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11 March 2013


After swearing I would never depart from the paperback format as I happily ran my duster over the spines of  my beloved books that fill the growing number of bookcases in my home, I have finally succumbed and entered the eBook world.

This doesn't mean, of course, that I'll never buy another paperback because I will.  Just not as many. 

These are the benefits I've found:
  • My Kindle is great to take with me when I go away on holiday or to the hairdresser.
  • I can receive any book I want to read in 60 seconds.
  • I can organise my books into categories on my Kindle screen.
  • I won't need to buy as many bookcases.
  • eBooks are cheaper than paperbacks, plus there's no postage cost.
  • I can take hundreds of books away with me on holiday.
  • Links are sometimes added to the eBook.
  • I can change the font size.

These are the drawbacks:
  • I can't see how long the chapter I'm reading is.
  • There's not always a Contents list.
  • I like to hold a real book in my hands when I'm reading.
  • I like collecting all the books my favourite authors have written.
What do you think?  Have you plunged into the eBook world and, if so, what has been your experience?

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4 March 2013


I tend to do a good deal of sitting in my occupation so I do like to at least start my day on the move.  Especially, when I'm going to spend my day editing a manuscript.  Not only does getting outside help me sort out plot glitches in my mind, but it can be a source of inspiration in fixing them.

This morning as the sun comes up, I'm off to the lake for my change of scene.

Mr and Mrs Black Swan with their two little swans

These black swans seem to think I've brought breakfast, but they'll be disappointed because all I have is my camera.
If I'm not careful, I'll get carried away taking pictures and forget to go home to edit!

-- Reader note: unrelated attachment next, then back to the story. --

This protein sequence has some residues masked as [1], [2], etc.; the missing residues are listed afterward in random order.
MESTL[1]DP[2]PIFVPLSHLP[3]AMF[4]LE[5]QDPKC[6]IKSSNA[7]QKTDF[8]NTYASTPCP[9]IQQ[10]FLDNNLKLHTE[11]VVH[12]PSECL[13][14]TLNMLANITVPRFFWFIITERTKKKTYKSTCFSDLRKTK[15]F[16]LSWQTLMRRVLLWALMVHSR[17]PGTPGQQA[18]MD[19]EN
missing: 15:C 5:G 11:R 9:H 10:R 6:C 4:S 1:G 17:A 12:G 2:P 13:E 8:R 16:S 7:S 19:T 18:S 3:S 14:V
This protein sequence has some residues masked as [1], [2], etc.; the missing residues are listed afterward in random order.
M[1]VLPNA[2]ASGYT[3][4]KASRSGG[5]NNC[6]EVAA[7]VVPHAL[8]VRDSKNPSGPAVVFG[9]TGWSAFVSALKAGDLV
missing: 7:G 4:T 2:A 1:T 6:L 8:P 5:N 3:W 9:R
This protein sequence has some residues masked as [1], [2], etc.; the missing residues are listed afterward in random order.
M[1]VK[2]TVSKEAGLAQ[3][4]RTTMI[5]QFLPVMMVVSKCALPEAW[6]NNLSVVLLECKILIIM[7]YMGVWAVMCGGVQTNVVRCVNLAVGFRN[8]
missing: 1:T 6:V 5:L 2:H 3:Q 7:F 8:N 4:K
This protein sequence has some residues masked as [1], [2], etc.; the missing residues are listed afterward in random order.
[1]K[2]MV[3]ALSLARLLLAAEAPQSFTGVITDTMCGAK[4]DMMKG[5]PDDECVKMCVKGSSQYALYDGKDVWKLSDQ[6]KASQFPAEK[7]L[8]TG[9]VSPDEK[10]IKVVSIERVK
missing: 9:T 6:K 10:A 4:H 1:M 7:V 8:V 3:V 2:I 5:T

So between the swans, ducks, not to mention the scenery as well as the people I meet on the way, it's time to head home to another day at my desk where I'm reading, for the umpteenth time, Once Upon A Lie. 

It can get a bit waring when you've read something over and over again.  I feel like I could recite all 60,000 words.  Nevertheless, it's necessary to read and re-read your work because each time you do, you'll find things that need attention.  Of course, with each read through there will be fewer of those glitches - hopefully.

So, what do I look for when weeding my manuscript garden?

  • Words and/or expressions that I've used far too often - this is where the "find" button comes in handy.   For me that is the word "moment", according to my daughter.  My most stringent critic! 
  • Clunky sentences.  Did I write that? 
  • A couple of sub-plots too many.  You don't want your readers reaching for the aspirin bottle.
  • Grammar.
  • The right word choices.
  • Too much detail or too little detail.
  • Dialogue scenes.  Is it clear who is speaking?
  • Check the pace.  It needs to be not too slow, but not too fast either.  I sound like one of the 3 bears.
  • Have all my characters been introduced or at least mentioned in the first 20-30 pages?
  • Are all plots and sub-plots tied up and all questions answered by the end of the book?    
Of course, you could go on editing forever because you will always find something you can tweak, so beware.  Know when it's time to stop.  And then what, you ask?

You send it away to a professional assessor to weed your manuscript with a fresh eye!